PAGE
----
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United States District Court for the District of Arizona

The United States District Court for the District of Arizona (in case citations, D. Ariz.) is a federal court in the Ninth Circuit.

United States District Court for the District of Arizona
(D. Ariz.)
US DC AZ.svg
Location Sandra Day O'Connor U.S. Courthouse
Appeals to Ninth Circuit
Established February 14, 1912
Judges assigned 13
Chief Judge Raner Collins
www.azd.uscourts.gov

The District was established on June 20, 1910, pending Arizona statehood on February 14, 1912. [1]

The United States Attorney's Office for the District of Arizona represents the United States in civil and criminal litigation in the court. The current Acting United States Attorney is Elizabeth A. Strange, who was appointed on January 21, 2017.

Contents

Organization of the courtEdit

 
Map of the United States District Court for the District of Arizona with its subdivisions:
     Prescott Division
     Phoenix Division
     Tucson Division

The United States District Court for the District of Arizona is the sole federal judicial district in Arizona.[2] Court for the District is held at Flagstaff, Phoenix, Prescott, Tucson, and Yuma. Magistrate courts, established to hear violations on federal lands, are additionally located in Grand Canyon National Park, Kingman, and Page.

The District is further divided into three "divisions," with each of these having a central office. [3] The divisions are as follow:

Current judgesEdit

# Title Judge Duty station Born Term of service Appointed by
Active Chief Senior
27 Chief Judge Raner C. Collins Tucson 1952 1998–present 2013–present Clinton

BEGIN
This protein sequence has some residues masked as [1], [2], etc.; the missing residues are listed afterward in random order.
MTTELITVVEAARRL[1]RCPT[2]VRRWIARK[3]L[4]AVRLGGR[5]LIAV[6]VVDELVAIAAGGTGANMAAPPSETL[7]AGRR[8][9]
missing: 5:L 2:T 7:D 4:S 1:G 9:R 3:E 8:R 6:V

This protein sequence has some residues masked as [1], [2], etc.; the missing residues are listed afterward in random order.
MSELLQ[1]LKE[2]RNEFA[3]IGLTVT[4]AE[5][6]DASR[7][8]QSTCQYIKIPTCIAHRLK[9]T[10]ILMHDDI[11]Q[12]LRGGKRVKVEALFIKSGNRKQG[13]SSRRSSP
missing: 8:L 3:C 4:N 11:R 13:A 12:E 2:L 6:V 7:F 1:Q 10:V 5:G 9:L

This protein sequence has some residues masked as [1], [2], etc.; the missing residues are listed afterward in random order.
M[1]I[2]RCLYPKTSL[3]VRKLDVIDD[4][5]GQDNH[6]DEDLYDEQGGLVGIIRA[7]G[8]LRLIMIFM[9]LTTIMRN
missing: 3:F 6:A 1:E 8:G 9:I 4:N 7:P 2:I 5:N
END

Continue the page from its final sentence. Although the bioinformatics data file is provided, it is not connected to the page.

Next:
36 District Judge G. Murray Snow Phoenix 1959 2008–present G.W. Bush
37 District Judge Jennifer Guerin Zipps Tucson 1964 2011–present Obama
38 District Judge John Joseph Tuchi Phoenix 1964 2014–present Obama
39 District Judge Diane Humetewa Phoenix 1964 2014–present Obama
40 District Judge Steven Logan Phoenix 1965 2014–present Obama
41 District Judge Rosemary Márquez Tucson 1968 2014–present Obama
42 District Judge Douglas L. Rayes Phoenix 1952 2014–present Obama
43 District Judge James Alan Soto Tucson 1950 2014–present Obama
44 District Judge vacant
45 District Judge vacant
46 District Judge vacant
47 District Judge vacant
20 Senior Judge Paul Gerhardt Rosenblatt Phoenix 1928 1984–2003 2003–present Reagan
23 Senior Judge Stephen M. McNamee Phoenix 1942 1990–2007 1999–2006 2007–present G.H.W. Bush
25 Senior Judge Roslyn O. Silver Phoenix 1946 1994–2013 2011–2013 2013–present Clinton
26 Senior Judge Frank R. Zapata Tucson 1944 1996–2010 2010–present Clinton
28 Senior Judge Susan Ritchie Bolton Phoenix 1951 2000–2016 2016–present Clinton
30 Senior Judge James A. Teilborg Phoenix 1942 2000–2013 2013–present Clinton
31 Senior Judge Frederick J. Martone Phoenix 1943 2001–2013 2013–present G.W. Bush
32 Senior Judge Cindy K. Jorgenson Tucson 1953 2002–2018 2018–present G.W. Bush
33 Senior Judge David C. Bury Tucson 1942 2002–2012 2012–present G.W. Bush
34 Senior Judge David G. Campbell Phoenix 1952 2003–2018 2018–present G.W. Bush
35 Senior Judge Neil Vincent Wake Phoenix 1948 2004–2016 2016–present G.W. Bush

Vacancies and pending nominationsEdit

Seat Seat last held by Vacancy reason Date of vacancy Nominee Date of nomination
4 Neil Vincent Wake Senior Status July 5, 2016 Susan Brnovich January 24, 2018